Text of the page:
Sharks do not bite hard for their body size and can only do so because of their wide jaws and sharp teeth, according to a study by American and Belgian scientists.
Publishing the results of their study in a recent issue of the journal Physiological and Biochemical Zoology, Daniel Huber, Julien Claes, Jrme Mallefet and Anthony Herrel examine the scaling of bite force and head shape for ten species of sharks.
The authors tested the hypothesis that a high bite force in sharks is a result of a large body size as well as testing for morphological traits related to head and body size that are the best predictors of bite force across species.
The sharks they studied ranged in size from the Blackbelly lantern shark (Etmopterus lucifer), which reaches a maximum size of 47 cm, to the Great hammerhead shark (Sphyrna mokarran), which grows to 6.1 m in length.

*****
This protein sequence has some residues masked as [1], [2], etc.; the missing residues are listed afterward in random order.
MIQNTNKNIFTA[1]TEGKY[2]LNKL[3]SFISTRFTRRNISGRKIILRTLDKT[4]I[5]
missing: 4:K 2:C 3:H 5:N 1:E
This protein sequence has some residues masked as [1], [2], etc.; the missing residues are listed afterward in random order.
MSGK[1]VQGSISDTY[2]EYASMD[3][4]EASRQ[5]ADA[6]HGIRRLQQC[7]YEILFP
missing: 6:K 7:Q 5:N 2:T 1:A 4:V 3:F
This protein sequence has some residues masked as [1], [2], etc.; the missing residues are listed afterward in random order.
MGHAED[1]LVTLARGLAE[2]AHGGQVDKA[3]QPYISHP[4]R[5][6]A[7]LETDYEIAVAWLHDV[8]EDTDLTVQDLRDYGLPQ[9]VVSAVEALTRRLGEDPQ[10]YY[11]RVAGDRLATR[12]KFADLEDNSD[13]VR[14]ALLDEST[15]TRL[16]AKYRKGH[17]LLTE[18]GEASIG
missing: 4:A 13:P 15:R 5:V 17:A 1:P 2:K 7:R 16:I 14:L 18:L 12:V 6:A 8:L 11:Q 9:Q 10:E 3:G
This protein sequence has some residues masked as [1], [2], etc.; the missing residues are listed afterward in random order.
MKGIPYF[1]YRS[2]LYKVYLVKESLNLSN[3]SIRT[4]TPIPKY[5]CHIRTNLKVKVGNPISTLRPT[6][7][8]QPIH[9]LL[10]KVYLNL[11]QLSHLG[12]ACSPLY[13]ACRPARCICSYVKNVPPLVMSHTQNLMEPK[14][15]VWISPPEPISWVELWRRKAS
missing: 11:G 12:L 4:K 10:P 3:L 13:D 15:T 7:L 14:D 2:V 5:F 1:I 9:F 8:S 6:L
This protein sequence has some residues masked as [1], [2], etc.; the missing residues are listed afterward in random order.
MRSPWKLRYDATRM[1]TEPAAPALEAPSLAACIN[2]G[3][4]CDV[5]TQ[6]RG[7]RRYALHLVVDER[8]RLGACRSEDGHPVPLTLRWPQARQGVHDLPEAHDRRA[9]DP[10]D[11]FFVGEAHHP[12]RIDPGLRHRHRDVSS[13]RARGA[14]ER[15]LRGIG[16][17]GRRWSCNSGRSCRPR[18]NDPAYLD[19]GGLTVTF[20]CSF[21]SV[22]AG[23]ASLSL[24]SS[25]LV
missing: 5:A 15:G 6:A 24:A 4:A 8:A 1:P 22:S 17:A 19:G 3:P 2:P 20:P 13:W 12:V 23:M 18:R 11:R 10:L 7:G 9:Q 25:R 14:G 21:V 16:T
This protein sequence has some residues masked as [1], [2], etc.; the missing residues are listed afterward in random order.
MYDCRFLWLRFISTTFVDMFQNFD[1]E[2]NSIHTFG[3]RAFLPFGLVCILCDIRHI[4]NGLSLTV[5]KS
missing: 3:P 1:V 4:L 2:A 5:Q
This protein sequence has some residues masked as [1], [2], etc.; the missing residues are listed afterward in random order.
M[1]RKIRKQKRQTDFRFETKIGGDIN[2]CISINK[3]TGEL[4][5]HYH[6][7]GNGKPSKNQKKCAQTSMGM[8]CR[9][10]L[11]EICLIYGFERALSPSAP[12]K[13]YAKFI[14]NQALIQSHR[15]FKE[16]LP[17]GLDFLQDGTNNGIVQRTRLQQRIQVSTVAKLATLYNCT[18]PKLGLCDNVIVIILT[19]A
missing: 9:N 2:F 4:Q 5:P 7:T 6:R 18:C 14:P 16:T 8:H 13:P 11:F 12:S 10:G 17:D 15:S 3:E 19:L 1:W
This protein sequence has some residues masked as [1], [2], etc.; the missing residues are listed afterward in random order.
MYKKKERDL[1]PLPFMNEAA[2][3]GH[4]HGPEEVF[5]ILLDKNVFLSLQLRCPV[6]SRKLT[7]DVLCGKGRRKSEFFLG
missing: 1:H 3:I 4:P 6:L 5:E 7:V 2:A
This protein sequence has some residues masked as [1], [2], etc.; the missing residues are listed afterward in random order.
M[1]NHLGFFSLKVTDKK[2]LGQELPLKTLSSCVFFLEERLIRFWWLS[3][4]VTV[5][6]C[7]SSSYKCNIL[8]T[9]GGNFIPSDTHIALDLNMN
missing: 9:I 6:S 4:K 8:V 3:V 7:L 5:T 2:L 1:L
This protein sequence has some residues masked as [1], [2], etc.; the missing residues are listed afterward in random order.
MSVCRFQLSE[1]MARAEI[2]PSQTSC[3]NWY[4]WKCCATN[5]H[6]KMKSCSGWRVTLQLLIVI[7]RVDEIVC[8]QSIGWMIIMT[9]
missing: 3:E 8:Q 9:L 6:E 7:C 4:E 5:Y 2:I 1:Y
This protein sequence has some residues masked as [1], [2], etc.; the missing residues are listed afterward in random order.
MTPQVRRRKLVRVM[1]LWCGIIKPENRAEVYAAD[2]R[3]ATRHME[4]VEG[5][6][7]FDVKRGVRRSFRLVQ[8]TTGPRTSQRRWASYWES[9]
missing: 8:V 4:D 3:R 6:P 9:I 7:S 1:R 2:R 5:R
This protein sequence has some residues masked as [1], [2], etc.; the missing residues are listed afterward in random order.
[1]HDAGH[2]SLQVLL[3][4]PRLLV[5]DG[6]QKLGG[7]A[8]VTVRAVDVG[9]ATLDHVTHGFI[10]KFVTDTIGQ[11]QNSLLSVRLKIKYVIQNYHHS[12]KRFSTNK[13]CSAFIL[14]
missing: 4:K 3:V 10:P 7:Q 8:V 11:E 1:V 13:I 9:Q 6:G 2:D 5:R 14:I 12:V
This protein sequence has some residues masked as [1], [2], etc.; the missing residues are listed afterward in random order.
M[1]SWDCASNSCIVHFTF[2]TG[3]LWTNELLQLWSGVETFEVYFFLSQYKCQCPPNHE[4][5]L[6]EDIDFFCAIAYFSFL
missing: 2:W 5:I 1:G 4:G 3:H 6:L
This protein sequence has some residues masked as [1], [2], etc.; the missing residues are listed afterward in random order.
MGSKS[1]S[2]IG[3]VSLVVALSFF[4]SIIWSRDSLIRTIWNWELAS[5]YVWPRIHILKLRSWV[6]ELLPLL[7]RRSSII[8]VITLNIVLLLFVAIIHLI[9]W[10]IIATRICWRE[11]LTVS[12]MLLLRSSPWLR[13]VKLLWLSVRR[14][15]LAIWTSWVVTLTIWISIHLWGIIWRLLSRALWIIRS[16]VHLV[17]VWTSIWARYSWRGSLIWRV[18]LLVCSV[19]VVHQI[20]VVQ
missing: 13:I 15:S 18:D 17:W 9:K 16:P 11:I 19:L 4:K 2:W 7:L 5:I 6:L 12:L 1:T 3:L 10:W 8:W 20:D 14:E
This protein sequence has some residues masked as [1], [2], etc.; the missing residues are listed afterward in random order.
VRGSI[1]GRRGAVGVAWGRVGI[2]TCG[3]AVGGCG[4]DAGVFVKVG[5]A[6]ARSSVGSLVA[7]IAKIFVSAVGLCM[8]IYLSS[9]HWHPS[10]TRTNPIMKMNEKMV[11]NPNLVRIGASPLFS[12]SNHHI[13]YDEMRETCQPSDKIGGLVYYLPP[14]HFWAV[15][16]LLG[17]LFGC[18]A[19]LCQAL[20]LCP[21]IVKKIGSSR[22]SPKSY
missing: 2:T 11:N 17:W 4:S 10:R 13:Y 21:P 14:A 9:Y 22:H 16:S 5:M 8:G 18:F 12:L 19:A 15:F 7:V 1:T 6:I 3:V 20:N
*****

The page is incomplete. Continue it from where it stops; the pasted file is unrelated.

The authors obtained data of tooth morphology and bite force for the ten species, before running a series of mathematical and statistical analyses.
Based on the results of their analysis, the researchers found that ...large sharks do not bite hard for their body size but attain large body size and consequently have large absolute bite forces. Bite force capacity is tightly correlated with head dimensions, with head width being a particularly good predictor of bite force across species.
They also found that sharks with relatively high bite forces for their body size also have relatively more pointed teeth in front of their mouths, although the exact significance of this needs to be further studied.
For more information, see the paper: Huber, DR, JM Claes, J Mallefet and A Herrel (2009) Is extreme bite performance associated with extreme morphologies in sharks? Physiological and Biochemical Zoology 82, pp. 20"28.